Since 2002, a federal initiative has funded after-school and summer programs that benefit many low-income kids.
This year, those 21st Century Community Learning Centers could be dismantled.
A draft of a bill proposed in the U.S. Senate — the Elementary and Secondary Education Act — would kill the program and shift the funding. Money would instead go to local agencies for a wider variety of education purposes.
After-school advocates are worried.
“We believe this would be a mistake,” said Jodi Grant, executive director of the Washington-based Afterschool Alliance. She said fewer families would have access to after-school, before-school and summer programs.
“Working parents are just now moving beyond the recession … and would be forced to struggle to find safe, supervised and educational activities for their children,” she said in a statement.
Erik Peterson, vice president of policy at the Afterschool Alliance, said after-school programs would be forced to compete for funding with in-school programs for kids.
“It would be a substantial shift,” he said.
Currently 1.6 million children are served through the 21st Century Community Learning Centers initiative, which is the only federal funding earmarked exclusively for after-school and summer learning, according to the alliance.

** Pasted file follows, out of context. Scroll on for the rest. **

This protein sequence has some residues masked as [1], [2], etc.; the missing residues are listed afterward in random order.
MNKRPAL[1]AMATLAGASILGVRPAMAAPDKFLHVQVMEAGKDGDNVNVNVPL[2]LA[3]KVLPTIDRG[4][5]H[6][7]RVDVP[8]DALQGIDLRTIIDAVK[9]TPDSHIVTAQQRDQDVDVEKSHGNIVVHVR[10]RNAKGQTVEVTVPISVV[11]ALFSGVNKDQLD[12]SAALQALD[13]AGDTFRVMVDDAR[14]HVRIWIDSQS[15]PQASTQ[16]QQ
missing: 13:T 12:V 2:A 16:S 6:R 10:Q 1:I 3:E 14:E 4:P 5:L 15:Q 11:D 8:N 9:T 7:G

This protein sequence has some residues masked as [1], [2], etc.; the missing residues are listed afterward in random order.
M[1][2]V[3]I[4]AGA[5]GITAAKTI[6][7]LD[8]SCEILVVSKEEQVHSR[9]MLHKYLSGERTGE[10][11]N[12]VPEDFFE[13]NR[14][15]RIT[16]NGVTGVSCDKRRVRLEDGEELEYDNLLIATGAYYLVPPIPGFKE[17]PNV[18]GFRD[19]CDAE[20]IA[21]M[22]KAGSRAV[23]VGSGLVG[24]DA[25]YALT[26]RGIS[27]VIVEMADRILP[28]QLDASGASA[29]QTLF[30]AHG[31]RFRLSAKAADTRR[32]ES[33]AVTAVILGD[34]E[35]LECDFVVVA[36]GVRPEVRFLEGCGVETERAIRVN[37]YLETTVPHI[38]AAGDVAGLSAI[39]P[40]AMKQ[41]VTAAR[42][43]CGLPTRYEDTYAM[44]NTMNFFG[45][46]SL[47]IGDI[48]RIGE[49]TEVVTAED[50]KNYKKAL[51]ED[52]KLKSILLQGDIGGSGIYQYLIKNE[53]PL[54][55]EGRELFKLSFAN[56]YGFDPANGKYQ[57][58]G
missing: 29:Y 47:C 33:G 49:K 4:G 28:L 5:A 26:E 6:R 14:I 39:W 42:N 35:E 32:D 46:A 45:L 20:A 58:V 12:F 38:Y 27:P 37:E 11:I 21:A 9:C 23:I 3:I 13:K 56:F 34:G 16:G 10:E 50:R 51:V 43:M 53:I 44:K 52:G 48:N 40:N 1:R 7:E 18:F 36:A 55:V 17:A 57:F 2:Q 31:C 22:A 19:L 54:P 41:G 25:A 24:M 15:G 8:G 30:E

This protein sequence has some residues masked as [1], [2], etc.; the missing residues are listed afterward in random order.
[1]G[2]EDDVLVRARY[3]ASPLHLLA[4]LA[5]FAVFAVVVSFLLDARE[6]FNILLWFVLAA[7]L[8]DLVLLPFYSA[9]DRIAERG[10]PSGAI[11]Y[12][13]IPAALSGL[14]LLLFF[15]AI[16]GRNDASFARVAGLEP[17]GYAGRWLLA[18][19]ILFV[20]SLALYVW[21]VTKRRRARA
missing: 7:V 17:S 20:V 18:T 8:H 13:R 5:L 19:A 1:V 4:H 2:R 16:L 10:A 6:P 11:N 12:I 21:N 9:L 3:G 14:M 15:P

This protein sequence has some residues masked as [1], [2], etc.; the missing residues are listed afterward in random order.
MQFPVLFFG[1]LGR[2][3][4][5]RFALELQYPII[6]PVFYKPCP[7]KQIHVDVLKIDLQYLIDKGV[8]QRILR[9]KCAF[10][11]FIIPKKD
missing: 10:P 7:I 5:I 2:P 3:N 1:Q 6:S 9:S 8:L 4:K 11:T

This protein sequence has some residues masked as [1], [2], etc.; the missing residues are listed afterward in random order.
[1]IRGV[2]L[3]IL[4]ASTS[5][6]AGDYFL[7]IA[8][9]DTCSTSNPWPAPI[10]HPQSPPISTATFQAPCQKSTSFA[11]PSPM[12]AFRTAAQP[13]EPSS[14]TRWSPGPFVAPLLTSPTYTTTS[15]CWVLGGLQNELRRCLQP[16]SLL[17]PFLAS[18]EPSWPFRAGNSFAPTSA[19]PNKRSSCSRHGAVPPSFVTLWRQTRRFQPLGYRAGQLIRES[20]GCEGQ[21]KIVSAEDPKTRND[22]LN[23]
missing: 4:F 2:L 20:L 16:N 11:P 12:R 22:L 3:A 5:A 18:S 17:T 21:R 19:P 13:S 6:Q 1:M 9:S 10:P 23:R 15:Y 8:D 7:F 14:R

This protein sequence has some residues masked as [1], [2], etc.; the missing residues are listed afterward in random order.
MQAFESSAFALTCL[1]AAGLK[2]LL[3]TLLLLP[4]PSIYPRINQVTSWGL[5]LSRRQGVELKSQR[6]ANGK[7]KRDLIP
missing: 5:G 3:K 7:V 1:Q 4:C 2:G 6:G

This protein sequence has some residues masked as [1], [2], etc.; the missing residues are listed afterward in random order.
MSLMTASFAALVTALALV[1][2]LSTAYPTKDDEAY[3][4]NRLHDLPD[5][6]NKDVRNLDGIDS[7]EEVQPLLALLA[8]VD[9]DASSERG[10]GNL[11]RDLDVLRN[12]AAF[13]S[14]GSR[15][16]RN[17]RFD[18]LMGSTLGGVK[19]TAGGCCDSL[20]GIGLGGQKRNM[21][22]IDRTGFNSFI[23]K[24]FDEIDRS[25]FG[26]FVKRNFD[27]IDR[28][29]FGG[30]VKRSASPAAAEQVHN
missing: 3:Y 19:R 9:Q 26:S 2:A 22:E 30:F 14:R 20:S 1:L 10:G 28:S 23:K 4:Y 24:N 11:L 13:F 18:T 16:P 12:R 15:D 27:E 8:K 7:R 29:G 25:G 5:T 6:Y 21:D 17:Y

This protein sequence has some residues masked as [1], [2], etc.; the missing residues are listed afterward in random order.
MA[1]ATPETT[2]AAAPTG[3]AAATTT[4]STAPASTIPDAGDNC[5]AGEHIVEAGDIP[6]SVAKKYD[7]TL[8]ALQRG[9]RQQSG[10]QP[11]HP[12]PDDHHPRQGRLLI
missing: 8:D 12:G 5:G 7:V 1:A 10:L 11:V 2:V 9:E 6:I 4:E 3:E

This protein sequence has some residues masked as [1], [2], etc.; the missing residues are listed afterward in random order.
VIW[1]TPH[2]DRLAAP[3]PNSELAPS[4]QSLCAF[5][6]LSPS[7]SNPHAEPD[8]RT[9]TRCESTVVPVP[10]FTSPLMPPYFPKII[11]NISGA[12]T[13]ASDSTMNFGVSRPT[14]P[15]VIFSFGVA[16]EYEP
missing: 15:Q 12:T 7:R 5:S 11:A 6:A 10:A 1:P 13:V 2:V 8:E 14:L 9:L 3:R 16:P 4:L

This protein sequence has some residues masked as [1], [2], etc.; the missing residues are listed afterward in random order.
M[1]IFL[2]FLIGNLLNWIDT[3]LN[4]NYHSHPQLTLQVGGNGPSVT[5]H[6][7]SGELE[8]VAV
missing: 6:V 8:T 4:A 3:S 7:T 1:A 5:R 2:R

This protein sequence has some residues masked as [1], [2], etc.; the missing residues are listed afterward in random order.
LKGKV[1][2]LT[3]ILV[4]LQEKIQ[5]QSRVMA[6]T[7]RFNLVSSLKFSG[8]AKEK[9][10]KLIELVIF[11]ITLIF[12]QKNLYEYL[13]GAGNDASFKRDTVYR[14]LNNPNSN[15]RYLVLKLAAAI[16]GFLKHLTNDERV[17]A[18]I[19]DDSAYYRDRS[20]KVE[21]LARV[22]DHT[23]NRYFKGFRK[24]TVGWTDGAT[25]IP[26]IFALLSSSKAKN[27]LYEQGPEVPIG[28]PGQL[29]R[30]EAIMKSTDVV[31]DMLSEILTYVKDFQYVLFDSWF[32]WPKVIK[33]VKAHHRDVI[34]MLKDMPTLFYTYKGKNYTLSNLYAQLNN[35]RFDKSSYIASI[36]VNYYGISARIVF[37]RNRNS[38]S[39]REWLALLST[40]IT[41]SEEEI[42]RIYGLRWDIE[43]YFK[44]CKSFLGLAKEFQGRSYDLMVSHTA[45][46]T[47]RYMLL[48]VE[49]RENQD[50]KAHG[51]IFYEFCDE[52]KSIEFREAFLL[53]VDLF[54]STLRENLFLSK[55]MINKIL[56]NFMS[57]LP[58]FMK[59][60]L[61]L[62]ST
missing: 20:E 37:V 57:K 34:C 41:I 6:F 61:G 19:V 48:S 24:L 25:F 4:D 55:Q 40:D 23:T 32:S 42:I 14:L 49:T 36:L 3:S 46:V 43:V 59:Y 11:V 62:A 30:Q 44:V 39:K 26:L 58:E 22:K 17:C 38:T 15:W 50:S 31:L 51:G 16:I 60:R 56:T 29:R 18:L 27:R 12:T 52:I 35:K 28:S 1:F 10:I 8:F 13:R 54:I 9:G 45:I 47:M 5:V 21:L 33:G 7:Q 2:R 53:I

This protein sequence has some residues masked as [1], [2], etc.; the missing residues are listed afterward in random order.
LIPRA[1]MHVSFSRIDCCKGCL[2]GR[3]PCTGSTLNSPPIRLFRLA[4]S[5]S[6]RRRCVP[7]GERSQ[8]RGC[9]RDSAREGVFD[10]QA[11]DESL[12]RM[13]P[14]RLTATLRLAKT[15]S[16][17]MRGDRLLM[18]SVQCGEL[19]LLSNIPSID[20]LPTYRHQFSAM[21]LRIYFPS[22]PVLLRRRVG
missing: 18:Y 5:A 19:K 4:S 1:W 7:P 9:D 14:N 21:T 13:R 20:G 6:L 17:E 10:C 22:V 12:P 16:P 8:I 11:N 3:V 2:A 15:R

The draft bill is proposed by Sen. Lamar Alexander, R-Tenn., whose office had not yet responded to Youth Today’s request for comment.
Currently, the program supports 11,040 school- and community-based centers, according to the alliance. State education agencies get funding based on their share of Title I money for low-income students at high-poverty, low-performing schools.
One-fourth of the children served are African-American and one-third are Hispanic/Latino, according to the Afterschool Alliance.
Alexander, chairman of the Senate committee on Health, Education, Labor and Pensions, is overseeing a bill to make changes to the No Child Left Behind Act. Within that 400-page document is the language changing 21st Century Community Learning Centers into a new entity called the Safe and Healthy Students block grants.
Among the programs currently funded through 21st Century Community Learning Centers is one in Chicago that provides after-school and some early childhood education for 2,500 children.
Chicago Youth Centers has eight sites and serves kids ages 3 to 18, said Kate Tillotson, senior director of development and communications.
“We want to prepare children to be successful in life. It’s about all the lifelong skills they need to succeed,” she said.
Many kids served by Chicago Youth Centers come from communities that are poor and have a high level of violence, Tillotson said.
“21st Century Community Learning Center programs give them a path up and out of that,” she said.